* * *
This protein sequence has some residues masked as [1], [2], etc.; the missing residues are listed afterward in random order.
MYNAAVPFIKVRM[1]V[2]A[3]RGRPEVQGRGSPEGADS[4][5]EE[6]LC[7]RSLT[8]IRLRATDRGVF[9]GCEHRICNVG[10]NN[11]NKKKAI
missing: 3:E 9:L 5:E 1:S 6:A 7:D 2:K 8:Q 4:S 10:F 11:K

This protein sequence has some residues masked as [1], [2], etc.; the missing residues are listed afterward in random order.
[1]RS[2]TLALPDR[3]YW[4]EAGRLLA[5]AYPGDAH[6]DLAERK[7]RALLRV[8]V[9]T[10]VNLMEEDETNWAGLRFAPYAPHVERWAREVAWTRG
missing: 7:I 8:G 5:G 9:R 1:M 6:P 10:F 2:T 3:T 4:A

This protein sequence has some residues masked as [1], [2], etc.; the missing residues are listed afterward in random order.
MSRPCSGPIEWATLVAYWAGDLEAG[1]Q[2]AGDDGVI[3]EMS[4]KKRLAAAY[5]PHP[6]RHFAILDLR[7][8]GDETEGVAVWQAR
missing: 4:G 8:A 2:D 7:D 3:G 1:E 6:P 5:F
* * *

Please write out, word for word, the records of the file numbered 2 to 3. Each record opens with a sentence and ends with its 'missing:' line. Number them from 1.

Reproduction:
This protein sequence has some residues masked as [1], [2], etc.; the missing residues are listed afterward in random order.
[1]RS[2]TLALPDR[3]YW[4]EAGRLLA[5]AYPGDAH[6]DLAERK[7]RALLRV[8]V[9]T[10]VNLMEEDETNWAGLRFAPYAPHVERWAREVAWTRG
missing: 7:I 8:G 5:G 9:R 1:M 6:P 10:F 2:T 3:T 4:A

This protein sequence has some residues masked as [1], [2], etc.; the missing residues are listed afterward in random order.
MSRPCSGPIEWATLVAYWAGDLEAG[1]Q[2]AGDDGVI[3]EMS[4]KKRLAAAY[5]PHP[6]RHFAILDLR[7][8]GDETEGVAVWQAR
missing: 4:G 8:A 2:D 7:D 3:G 1:E 6:P 5:F